India’s top court tackles social media in free speech case
NEW DELHI (AP) — India’s top court on Friday asked for the government and Twitter’s response to a petition seeking greater regulation of content on social media platforms amid a debate over free speech.
The case comes during a growing standoff between Prime Minister Narendra Modi’s Hindu nationalist government and Twitter, after the company refused to fully comply with orders to remove certain accounts that were critical of the government’s handling of monthslong farmer protests.
Twitter said on Wednesday it won’t suspend accounts of news organizations, journalists, activists and politicians, citing its “principles of defending protected speech and freedom of expression.”
But Twitter did suspend hundreds of accounts only in India after the government identified those it says have been spreading misinformation and provocative content linked to farmers who are protesting agricultural laws since November on the outskirts of New Delhi.
The petition was filed by Vinit Goenka, a member of Modi’s Bharatiya Janata Party, or BJP. His attorney told the court that there were hundreds of fake Twitter handles and Facebook accounts in the name of eminent people and dignitaries that were being used to tarnish the image of the Indian government.
Critics have accused the Modi government of using the massive demonstrations to escalate a crackdown on free speech and silence opponents.
The Supreme Court is expected to rule after getting responses from the government and Twitter.
The petition comes in the backdrop of the government’s drive to further regulate online content. The New Delhi Television news channel said the government has drawn up draft rules to regulate social media, streaming and digital news content, which will include a code of ethics and a mechanism to report inappropriate content and ask for its removal. The proposed rules haven’t been made public.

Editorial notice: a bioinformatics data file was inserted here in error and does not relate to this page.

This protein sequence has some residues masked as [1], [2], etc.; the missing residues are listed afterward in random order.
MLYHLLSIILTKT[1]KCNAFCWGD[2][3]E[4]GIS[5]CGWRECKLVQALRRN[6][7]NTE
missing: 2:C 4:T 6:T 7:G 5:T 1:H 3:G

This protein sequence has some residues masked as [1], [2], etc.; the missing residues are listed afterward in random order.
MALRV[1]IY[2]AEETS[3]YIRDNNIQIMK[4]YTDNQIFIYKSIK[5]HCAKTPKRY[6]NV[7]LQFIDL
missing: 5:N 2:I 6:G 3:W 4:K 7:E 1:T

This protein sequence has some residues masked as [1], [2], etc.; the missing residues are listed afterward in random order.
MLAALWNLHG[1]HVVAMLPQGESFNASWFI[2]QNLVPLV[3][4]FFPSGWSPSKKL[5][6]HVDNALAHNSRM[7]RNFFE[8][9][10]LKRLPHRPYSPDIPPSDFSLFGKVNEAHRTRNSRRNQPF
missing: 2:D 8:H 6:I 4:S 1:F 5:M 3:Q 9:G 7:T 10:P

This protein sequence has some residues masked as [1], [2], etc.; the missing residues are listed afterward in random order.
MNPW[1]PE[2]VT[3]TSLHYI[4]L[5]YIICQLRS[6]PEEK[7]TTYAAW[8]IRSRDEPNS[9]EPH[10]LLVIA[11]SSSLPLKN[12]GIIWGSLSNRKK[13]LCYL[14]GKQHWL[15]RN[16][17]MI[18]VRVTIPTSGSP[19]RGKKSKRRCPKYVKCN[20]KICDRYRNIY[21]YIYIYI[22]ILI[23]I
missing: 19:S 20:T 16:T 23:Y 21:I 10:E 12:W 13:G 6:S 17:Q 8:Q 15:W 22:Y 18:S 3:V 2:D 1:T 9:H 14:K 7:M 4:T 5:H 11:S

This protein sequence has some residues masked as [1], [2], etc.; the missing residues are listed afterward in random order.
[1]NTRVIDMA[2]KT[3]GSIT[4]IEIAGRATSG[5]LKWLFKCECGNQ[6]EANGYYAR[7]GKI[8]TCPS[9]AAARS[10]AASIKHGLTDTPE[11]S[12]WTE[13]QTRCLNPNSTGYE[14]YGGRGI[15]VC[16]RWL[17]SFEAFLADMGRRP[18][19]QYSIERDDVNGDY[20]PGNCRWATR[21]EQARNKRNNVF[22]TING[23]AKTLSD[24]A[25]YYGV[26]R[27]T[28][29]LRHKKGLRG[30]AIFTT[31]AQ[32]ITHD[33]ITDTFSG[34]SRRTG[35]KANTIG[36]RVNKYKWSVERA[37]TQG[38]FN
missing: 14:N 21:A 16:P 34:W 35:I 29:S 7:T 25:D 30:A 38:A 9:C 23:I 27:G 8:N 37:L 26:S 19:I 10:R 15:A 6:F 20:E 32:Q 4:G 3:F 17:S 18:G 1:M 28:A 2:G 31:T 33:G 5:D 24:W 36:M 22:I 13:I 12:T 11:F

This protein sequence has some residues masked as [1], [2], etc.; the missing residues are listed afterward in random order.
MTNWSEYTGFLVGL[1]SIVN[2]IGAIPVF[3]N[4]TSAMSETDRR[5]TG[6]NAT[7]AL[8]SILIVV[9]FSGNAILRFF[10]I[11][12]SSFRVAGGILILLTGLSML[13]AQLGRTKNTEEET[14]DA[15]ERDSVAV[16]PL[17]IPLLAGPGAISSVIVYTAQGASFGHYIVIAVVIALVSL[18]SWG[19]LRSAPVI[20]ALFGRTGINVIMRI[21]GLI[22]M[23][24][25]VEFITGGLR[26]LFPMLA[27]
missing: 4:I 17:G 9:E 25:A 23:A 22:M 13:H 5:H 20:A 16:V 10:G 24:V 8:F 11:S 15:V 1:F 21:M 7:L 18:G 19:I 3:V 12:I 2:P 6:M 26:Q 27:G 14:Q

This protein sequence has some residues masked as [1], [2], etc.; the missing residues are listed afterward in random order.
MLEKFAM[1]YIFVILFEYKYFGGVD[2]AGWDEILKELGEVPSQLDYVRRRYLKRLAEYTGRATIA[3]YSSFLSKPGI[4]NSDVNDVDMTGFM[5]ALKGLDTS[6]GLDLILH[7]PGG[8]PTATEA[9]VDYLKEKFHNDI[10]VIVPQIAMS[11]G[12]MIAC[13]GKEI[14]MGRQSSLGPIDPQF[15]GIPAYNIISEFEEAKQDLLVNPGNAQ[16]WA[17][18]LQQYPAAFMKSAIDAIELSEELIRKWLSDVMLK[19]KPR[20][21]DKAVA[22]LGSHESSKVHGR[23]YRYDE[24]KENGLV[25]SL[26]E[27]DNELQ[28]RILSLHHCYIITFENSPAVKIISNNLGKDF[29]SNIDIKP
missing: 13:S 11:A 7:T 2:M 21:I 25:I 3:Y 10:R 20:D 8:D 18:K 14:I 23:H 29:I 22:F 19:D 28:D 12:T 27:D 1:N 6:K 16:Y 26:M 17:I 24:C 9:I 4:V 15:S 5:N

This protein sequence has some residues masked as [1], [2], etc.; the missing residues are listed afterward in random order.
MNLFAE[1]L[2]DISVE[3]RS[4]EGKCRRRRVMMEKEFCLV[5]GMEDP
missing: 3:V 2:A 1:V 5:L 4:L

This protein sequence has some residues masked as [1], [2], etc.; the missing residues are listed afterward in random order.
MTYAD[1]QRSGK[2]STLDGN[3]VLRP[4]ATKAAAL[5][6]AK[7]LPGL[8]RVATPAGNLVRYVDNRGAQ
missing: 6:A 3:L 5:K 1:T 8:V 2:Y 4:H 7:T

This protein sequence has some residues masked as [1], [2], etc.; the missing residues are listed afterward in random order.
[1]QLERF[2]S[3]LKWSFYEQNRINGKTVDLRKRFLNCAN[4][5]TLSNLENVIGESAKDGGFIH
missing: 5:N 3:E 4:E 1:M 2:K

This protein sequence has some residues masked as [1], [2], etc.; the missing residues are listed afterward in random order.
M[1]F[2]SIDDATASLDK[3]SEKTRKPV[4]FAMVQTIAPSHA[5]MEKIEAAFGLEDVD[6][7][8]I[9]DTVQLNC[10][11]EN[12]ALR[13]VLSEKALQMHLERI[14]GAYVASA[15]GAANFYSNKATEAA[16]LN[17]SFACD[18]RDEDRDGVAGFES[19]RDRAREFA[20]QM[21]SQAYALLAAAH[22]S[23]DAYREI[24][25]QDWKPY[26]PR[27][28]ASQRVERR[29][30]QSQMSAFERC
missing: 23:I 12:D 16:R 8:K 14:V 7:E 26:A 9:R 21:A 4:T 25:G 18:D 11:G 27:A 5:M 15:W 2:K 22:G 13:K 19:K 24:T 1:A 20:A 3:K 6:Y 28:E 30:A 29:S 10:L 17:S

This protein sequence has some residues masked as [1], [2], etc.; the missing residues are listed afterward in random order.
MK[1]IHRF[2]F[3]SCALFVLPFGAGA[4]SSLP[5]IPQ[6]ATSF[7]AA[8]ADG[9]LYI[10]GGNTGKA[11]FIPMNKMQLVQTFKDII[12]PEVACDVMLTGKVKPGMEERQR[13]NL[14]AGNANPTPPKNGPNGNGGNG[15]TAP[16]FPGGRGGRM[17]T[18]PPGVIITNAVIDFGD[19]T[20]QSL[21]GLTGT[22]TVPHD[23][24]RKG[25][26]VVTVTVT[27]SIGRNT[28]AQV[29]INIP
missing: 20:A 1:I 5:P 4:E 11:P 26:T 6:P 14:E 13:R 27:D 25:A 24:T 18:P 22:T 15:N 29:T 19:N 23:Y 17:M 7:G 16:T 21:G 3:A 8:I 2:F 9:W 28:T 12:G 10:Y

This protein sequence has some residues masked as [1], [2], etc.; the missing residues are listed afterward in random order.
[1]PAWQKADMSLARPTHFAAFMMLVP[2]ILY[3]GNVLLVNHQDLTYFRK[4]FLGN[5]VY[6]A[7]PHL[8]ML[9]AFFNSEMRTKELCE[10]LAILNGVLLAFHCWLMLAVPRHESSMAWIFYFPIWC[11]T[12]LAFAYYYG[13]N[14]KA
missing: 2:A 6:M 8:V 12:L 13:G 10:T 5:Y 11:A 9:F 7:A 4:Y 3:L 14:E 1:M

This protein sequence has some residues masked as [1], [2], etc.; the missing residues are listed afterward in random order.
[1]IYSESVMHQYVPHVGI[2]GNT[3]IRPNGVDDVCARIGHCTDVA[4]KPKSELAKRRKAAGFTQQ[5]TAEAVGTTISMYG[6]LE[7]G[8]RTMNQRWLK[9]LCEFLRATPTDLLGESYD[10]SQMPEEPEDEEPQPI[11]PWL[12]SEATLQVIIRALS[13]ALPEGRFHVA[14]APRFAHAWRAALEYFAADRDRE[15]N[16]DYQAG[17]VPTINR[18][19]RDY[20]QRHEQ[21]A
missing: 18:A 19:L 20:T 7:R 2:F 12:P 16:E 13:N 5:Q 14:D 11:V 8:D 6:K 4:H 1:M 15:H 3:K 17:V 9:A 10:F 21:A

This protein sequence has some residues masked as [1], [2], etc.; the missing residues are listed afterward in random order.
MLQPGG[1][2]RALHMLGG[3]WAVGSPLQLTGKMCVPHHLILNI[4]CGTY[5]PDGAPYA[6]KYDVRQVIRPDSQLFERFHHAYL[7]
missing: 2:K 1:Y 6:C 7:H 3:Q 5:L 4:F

Twitter’s decision to not remove certain accounts unnerved the government on Thursday, which warned the company that it “must respect” Indian laws “irrespective of Twitter’s own rules and guidelines.” The government has also served the company with a non-compliance notice and threatened its officials with a fine and imprisonment of up to seven years for violating the order.
On Thursday, Information Technology Minister Ravi Shankar Prasad said in Parliament that Twitter, Facebook, YouTube, and LinkedIn would have to follow the Indian Constitution. He warned the social media websites of “strict action” if they were “misused to spread fake news and fuel violence.”
“We will continue to advocate for the right of free expression on behalf of the people we serve,” Twitter said Wednesday. “We are exploring options under Indian law — both for Twitter and for the accounts that have been impacted. We remain committed to safeguarding the health of the conversation occurring on Twitter, and strongly believe that the tweets should flow.”